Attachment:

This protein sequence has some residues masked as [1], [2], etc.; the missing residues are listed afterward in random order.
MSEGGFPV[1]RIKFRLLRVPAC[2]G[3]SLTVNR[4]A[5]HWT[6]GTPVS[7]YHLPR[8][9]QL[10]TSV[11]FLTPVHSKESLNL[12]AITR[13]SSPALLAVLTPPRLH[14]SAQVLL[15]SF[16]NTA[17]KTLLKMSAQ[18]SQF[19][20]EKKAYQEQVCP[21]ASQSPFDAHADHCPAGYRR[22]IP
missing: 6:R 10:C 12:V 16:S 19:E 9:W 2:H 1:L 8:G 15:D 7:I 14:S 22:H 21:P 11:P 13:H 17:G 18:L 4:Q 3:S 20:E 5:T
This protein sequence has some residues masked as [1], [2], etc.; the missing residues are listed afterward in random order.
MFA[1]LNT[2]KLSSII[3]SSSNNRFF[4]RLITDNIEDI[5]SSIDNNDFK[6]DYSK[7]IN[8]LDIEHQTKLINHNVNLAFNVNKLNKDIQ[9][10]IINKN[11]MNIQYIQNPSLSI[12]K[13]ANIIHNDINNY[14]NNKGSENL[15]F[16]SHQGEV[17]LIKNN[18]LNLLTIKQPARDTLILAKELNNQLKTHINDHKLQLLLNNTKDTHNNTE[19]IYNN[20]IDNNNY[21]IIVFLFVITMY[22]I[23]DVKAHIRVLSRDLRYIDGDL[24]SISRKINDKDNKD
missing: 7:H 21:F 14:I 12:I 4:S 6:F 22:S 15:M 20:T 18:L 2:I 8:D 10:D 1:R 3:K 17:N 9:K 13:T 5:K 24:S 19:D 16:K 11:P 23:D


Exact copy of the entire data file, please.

This protein sequence has some residues masked as [1], [2], etc.; the missing residues are listed afterward in random order.
MSEGGFPV[1]RIKFRLLRVPAC[2]G[3]SLTVNR[4]A[5]HWT[6]GTPVS[7]YHLPR[8][9]QL[10]TSV[11]FLTPVHSKESLNL[12]AITR[13]SSPALLAVLTPPRLH[14]SAQVLL[15]SF[16]NTA[17]KTLLKMSAQ[18]SQF[19][20]EKKAYQEQVCP[21]ASQSPFDAHADHCPAGYRR[22]IP
missing: 6:R 10:C 12:V 16:S 19:E 9:W 2:H 1:L 8:G 15:D 7:I 14:S 22:H 21:P 11:P 13:H 17:G 18:L 4:Q 3:S 20:E 5:T
This protein sequence has some residues masked as [1], [2], etc.; the missing residues are listed afterward in random order.
MFA[1]LNT[2]KLSSII[3]SSSNNRFF[4]RLITDNIEDI[5]SSIDNNDFK[6]DYSK[7]IN[8]LDIEHQTKLINHNVNLAFNVNKLNKDIQ[9][10]IINKN[11]MNIQYIQNPSLSI[12]K[13]ANIIHNDINNY[14]NNKGSENL[15]F[16]SHQGEV[17]LIKNN[18]LNLLTIKQPARDTLILAKELNNQLKTHINDHKLQLLLNNTKDTHNNTE[19]IYNN[20]IDNNNY[21]IIVFLFVITMY[22]I[23]DVKAHIRVLSRDLRYIDGDL[24]SISRKINDKDNKD
missing: 7:H 21:F 14:I 12:I 4:S 6:F 22:S 15:M 20:T 18:L 2:I 8:D 10:D 1:R 3:K 17:N 9:K 13:T 5:K 24:S 19:D 16:K 11:P 23:D